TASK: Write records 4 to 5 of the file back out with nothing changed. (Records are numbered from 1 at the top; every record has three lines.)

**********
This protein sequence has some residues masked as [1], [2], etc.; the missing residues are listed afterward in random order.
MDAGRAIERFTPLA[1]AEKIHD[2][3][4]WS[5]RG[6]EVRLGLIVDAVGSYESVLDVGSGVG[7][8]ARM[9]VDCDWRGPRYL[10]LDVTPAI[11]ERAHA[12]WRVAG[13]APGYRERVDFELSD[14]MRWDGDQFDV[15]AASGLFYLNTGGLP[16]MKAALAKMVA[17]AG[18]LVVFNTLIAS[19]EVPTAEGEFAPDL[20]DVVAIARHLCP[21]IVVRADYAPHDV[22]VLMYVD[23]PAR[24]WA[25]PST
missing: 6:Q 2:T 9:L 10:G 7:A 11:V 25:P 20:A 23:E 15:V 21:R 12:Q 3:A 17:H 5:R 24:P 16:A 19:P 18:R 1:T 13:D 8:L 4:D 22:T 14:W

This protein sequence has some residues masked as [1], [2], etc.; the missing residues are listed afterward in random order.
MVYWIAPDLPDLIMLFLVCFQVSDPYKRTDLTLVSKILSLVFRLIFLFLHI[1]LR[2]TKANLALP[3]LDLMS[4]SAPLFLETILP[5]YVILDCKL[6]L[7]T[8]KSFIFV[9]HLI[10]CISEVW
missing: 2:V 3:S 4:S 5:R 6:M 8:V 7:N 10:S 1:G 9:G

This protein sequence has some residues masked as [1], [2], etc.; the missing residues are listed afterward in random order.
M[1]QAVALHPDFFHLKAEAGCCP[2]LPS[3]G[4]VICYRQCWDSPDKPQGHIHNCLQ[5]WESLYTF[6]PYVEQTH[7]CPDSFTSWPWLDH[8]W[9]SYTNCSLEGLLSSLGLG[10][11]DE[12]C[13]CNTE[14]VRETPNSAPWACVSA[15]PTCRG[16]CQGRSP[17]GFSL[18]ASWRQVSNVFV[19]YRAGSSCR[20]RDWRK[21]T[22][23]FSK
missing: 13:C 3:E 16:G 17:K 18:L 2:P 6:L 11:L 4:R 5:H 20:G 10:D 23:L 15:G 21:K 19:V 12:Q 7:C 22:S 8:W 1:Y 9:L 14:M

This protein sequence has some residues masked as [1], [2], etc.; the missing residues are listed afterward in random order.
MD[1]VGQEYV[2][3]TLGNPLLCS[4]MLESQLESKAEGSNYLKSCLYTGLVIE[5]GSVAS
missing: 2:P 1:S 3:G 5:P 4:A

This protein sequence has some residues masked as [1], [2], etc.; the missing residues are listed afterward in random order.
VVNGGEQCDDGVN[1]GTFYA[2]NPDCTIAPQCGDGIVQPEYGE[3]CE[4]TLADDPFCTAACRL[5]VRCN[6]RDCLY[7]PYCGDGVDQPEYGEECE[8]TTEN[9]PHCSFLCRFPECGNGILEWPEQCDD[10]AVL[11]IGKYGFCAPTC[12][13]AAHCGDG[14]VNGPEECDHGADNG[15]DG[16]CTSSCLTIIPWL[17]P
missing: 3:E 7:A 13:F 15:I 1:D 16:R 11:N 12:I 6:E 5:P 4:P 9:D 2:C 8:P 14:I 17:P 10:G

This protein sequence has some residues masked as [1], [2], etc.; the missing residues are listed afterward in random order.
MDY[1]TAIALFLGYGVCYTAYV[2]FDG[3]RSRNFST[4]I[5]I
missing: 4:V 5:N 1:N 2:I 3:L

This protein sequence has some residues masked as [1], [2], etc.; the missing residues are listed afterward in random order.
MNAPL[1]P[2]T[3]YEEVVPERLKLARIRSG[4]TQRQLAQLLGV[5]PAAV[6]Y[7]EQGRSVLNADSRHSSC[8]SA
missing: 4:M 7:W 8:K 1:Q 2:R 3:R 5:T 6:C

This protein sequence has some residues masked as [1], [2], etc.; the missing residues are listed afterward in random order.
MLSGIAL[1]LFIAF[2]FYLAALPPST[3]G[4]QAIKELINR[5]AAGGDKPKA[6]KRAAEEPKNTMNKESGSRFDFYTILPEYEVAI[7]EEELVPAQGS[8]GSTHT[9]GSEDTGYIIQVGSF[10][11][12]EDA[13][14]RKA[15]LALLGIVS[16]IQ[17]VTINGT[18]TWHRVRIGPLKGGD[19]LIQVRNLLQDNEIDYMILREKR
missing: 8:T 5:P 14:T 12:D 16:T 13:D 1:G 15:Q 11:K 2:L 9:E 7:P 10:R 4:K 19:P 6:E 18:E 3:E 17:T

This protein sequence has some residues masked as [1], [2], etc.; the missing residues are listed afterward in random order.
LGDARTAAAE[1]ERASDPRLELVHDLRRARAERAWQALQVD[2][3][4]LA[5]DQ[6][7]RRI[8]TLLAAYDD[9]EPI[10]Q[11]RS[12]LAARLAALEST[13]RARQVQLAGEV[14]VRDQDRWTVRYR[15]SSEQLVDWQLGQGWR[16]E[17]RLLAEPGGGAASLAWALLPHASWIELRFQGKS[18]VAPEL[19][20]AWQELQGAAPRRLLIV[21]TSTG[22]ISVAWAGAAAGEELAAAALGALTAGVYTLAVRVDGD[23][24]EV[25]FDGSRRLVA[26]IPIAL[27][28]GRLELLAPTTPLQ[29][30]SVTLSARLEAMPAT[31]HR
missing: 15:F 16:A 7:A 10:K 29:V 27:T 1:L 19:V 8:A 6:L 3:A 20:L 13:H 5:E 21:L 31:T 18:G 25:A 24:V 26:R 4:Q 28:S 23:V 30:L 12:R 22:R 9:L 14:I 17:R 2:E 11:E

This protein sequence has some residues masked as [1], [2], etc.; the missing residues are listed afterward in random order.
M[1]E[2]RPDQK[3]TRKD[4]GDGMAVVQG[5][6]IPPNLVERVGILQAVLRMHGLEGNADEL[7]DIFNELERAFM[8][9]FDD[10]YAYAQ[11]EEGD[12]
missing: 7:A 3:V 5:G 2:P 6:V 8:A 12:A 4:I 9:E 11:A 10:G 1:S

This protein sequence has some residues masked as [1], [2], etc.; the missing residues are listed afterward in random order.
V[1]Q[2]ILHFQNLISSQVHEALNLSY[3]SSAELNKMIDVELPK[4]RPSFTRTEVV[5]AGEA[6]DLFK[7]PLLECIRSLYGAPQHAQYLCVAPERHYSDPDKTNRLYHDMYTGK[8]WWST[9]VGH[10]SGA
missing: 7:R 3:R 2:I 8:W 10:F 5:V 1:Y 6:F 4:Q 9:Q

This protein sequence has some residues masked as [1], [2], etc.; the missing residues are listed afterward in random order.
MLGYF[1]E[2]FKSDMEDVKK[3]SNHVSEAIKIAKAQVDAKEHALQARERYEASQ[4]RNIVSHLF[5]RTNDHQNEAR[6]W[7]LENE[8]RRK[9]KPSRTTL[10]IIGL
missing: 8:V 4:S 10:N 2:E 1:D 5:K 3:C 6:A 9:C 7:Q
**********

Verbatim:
This protein sequence has some residues masked as [1], [2], etc.; the missing residues are listed afterward in random order.
MD[1]VGQEYV[2][3]TLGNPLLCS[4]MLESQLESKAEGSNYLKSCLYTGLVIE[5]GSVAS
missing: 2:P 1:S 3:G 5:P 4:A

This protein sequence has some residues masked as [1], [2], etc.; the missing residues are listed afterward in random order.
VVNGGEQCDDGVN[1]GTFYA[2]NPDCTIAPQCGDGIVQPEYGE[3]CE[4]TLADDPFCTAACRL[5]VRCN[6]RDCLY[7]PYCGDGVDQPEYGEECE[8]TTEN[9]PHCSFLCRFPECGNGILEWPEQCDD[10]AVL[11]IGKYGFCAPTC[12][13]AAHCGDG[14]VNGPEECDHGADNG[15]DG[16]CTSSCLTIIPWL[17]P
missing: 3:E 7:A 13:F 15:I 1:D 16:R 11:N 12:I 6:E 5:P 4:P 9:D 2:C 8:P 14:I 17:P 10:G